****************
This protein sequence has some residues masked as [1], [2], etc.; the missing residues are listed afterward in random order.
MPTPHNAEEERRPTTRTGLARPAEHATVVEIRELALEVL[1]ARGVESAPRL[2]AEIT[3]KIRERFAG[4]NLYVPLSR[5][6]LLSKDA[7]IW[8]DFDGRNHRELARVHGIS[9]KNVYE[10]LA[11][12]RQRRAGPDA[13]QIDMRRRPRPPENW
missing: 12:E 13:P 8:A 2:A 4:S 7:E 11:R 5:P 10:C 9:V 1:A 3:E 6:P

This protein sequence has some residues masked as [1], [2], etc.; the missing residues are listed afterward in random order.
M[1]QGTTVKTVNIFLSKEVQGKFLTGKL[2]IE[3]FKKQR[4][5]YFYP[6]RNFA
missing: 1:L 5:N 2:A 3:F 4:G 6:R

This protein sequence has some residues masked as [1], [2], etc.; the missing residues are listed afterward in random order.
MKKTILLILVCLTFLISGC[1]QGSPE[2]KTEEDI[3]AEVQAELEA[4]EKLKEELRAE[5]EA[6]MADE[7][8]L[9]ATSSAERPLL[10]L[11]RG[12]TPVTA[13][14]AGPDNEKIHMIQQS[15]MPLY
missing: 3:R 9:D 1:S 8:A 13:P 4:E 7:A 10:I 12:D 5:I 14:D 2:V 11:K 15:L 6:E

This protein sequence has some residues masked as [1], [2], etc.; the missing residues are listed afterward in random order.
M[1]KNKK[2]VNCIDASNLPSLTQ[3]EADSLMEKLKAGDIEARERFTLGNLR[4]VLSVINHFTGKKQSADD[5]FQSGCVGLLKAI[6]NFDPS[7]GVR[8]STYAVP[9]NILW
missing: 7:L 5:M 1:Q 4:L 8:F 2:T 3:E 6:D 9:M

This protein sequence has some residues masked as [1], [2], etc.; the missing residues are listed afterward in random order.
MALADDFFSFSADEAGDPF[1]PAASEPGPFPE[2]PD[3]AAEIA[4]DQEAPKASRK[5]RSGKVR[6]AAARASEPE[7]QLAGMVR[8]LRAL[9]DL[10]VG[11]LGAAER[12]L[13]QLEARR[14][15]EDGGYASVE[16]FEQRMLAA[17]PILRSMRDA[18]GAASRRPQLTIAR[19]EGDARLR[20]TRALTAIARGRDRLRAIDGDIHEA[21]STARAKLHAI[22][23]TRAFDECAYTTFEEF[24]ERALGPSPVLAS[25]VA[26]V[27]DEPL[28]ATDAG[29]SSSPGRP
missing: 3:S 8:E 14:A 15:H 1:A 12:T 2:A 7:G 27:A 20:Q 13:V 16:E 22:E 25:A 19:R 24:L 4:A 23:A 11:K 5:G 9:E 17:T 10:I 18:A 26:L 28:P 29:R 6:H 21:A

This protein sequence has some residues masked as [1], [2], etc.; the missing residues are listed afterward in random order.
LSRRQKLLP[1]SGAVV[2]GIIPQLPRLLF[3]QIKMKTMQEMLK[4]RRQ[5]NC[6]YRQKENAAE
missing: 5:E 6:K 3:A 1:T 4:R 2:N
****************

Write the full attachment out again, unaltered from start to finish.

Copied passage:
This protein sequence has some residues masked as [1], [2], etc.; the missing residues are listed afterward in random order.
MPTPHNAEEERRPTTRTGLARPAEHATVVEIRELALEVL[1]ARGVESAPRL[2]AEIT[3]KIRERFAG[4]NLYVPLSR[5][6]LLSKDA[7]IW[8]DFDGRNHRELARVHGIS[9]KNVYE[10]LA[11][12]RQRRAGPDA[13]QIDMRRRPRPPENW
missing: 12:E 13:P 8:A 2:A 4:S 7:E 11:R 5:P 10:C 9:V 1:A 3:E 6:P

This protein sequence has some residues masked as [1], [2], etc.; the missing residues are listed afterward in random order.
M[1]QGTTVKTVNIFLSKEVQGKFLTGKL[2]IE[3]FKKQR[4][5]YFYP[6]RNFA
missing: 1:L 5:N 2:A 3:F 4:G 6:R

This protein sequence has some residues masked as [1], [2], etc.; the missing residues are listed afterward in random order.
MKKTILLILVCLTFLISGC[1]QGSPE[2]KTEEDI[3]AEVQAELEA[4]EKLKEELRAE[5]EA[6]MADE[7][8]L[9]ATSSAERPLL[10]L[11]RG[12]TPVTA[13][14]AGPDNEKIHMIQQS[15]MPLY
missing: 3:R 9:D 1:S 8:A 13:P 4:E 7:A 10:I 12:D 5:I 14:D 2:V 11:K 15:L 6:E

This protein sequence has some residues masked as [1], [2], etc.; the missing residues are listed afterward in random order.
M[1]KNKK[2]VNCIDASNLPSLTQ[3]EADSLMEKLKAGDIEARERFTLGNLR[4]VLSVINHFTGKKQSADD[5]FQSGCVGLLKAI[6]NFDPS[7]GVR[8]STYAVP[9]NILW
missing: 7:L 5:M 1:Q 4:L 8:F 2:T 3:E 6:D 9:M

This protein sequence has some residues masked as [1], [2], etc.; the missing residues are listed afterward in random order.
MALADDFFSFSADEAGDPF[1]PAASEPGPFPE[2]PD[3]AAEIA[4]DQEAPKASRK[5]RSGKVR[6]AAARASEPE[7]QLAGMVR[8]LRAL[9]DL[10]VG[11]LGAAER[12]L[13]QLEARR[14][15]EDGGYASVE[16]FEQRMLAA[17]PILRSMRDA[18]GAASRRPQLTIAR[19]EGDARLR[20]TRALTAIARGRDRLRAIDGDIHEA[21]STARAKLHAI[22][23]TRAFDECAYTTFEEF[24]ERALGPSPVLAS[25]VA[26]V[27]DEPL[28]ATDAG[29]SSSPGRP
missing: 3:S 8:E 14:A 15:H 1:A 12:T 2:A 7:G 27:A 20:Q 13:V 16:E 22:E 25:A 19:R 24:L 4:A 23:A 11:K 5:G 9:E 17:T 10:I 18:A 26:L 28:P 29:R 6:H 21:A

This protein sequence has some residues masked as [1], [2], etc.; the missing residues are listed afterward in random order.
LSRRQKLLP[1]SGAVV[2]GIIPQLPRLLF[3]QIKMKTMQEMLK[4]RRQ[5]NC[6]YRQKENAAE
missing: 5:E 6:K 3:A 1:T 4:R 2:N